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IMPULSE GUN LEGISLATION: Lawmakers Miss The Target

After reviewing the past 30 years of “mass killings” with firearms[i], I’ve found that each shooter had one or more of the following characteristics: chronic and persistent mental health disorders; dogmatic religious ideology; dysfunctional family and/or relationships; history of being devalued and bullied; history of social isolation and/or rejection; hatred, racism and classism; feelings of hopelessness and despair after a sudden loss of employment; extreme anger and aggression coupled with a heightened propensity to homicidal behavior; increased chemical dependency; acute preoccupation with committing an act of violence/terror as a means to make a public protest statement; …just to name several[ii].

There are many people who experience very difficult life stressors, such as some of the characteristics previously mentioned, but they don’t become homicidal. Why? How can we know who is predisposed to committing heinous acts of violence? Here’s the big pill to swallow… psychologist, forensic scientist and social pathologist say that, yes, in cases of mass killings there are commonalities, but there are also enough differences that make it impossible to accurately predict who will “snap.”

Anytime one of these awful crimes occurs, it cast a sobering cloud over anyone who values life. The incident is covered on every news outlet and we all mourn the lives lost and pray for justice for the loved ones who are saddled with despair, confusion and sadness. I agree that a firearm is among the criminal’s most efficient weapon of choice to perpetrate serious bodily injury or death during the commission of a felony. Yes, people are murdered by arson, drowning, strangulation, poison, knives, blunt objects and with bare hands and feet. However, I will never argue with the fact that the criminal use of firearms is a much more efficient method than the aforementioned tools of murder, and indisputably the center of most mass murders in the U.S.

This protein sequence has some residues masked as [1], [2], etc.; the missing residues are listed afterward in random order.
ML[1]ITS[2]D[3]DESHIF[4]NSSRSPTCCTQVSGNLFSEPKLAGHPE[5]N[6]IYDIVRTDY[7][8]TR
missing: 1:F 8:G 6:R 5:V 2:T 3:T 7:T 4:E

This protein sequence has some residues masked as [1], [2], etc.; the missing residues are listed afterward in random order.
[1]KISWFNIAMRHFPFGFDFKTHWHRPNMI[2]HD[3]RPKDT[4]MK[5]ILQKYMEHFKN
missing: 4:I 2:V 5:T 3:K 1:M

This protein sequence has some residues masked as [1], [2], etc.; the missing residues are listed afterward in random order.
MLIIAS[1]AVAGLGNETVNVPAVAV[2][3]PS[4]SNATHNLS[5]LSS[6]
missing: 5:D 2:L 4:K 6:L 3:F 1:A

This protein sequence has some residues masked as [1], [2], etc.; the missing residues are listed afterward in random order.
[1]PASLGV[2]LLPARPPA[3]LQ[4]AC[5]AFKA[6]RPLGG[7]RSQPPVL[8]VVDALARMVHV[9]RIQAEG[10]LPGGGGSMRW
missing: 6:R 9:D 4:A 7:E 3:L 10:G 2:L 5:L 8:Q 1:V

So, why, directly following the Newtown, CT tragedy, does the Pew Research Center pole show that U.S. citizens have stronger support for the rights of lawful citizens to own firearms, than adding more gun control laws?

Why, after being shot point-blank in the head during an attempted assassination, does former Congresswoman Gabrielle Gifford’s still believe in the Constitutional right of all Americans to safe and responsible gun ownership?

Americans are increasingly becoming intolerant of the Band-Aid of “Impulse Gun Legislation.” The BATFE[iii] reported that the 10-year Clinton Assault Weapon Ban did not result in a reduction in gun crime.

When you consider the enormously complex emotional, psychological, environmental, familial and societal issues surrounding each mass shooting incident, it’s no surprise that lawmakers repeatedly gravitate towards the same “red herring,” anti-gun rhetoric.

I’ll be the first to admit that targeting the real issues are far, far more daunting and complex than sponsoring a Bill for more gun-control laws. Laws which impact individuals pursuing a legal path to gun ownership.